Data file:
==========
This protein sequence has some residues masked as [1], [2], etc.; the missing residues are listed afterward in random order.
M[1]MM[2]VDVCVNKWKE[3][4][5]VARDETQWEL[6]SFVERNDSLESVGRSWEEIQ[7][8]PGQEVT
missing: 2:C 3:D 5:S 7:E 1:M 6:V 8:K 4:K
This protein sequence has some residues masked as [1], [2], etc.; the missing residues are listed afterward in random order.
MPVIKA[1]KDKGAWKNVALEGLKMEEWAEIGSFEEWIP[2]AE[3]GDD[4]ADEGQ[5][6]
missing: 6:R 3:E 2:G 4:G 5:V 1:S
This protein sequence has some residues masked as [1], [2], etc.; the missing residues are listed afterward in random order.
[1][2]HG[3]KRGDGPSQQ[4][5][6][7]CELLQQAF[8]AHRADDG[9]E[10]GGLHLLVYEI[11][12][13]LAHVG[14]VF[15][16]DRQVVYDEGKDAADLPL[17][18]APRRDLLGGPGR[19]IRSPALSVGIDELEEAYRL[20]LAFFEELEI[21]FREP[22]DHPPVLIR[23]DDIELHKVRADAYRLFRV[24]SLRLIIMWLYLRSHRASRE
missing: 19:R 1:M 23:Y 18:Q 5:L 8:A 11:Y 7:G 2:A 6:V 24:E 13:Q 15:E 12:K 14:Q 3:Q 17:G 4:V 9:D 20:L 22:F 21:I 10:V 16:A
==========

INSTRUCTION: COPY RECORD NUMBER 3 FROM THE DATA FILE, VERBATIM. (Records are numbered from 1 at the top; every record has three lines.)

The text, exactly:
This protein sequence has some residues masked as [1], [2], etc.; the missing residues are listed afterward in random order.
[1][2]HG[3]KRGDGPSQQ[4][5][6][7]CELLQQAF[8]AHRADDG[9]E[10]GGLHLLVYEI[11][12][13]LAHVG[14]VF[15][16]DRQVVYDEGKDAADLPL[17][18]APRRDLLGGPGR[19]IRSPALSVGIDELEEAYRL[20]LAFFEELEI[21]FREP[22]DHPPVLIR[23]DDIELHKVRADAYRLFRV[24]SLRLIIMWLYLRSHRASRE
missing: 19:R 1:M 23:Y 18:Q 5:L 8:A 11:Y 7:G 2:A 6:V 24:E 13:Q 15:E 12:K 14:Q 3:Q 17:G 4:V 9:D 20:L 22:F 21:I 10:V 16:A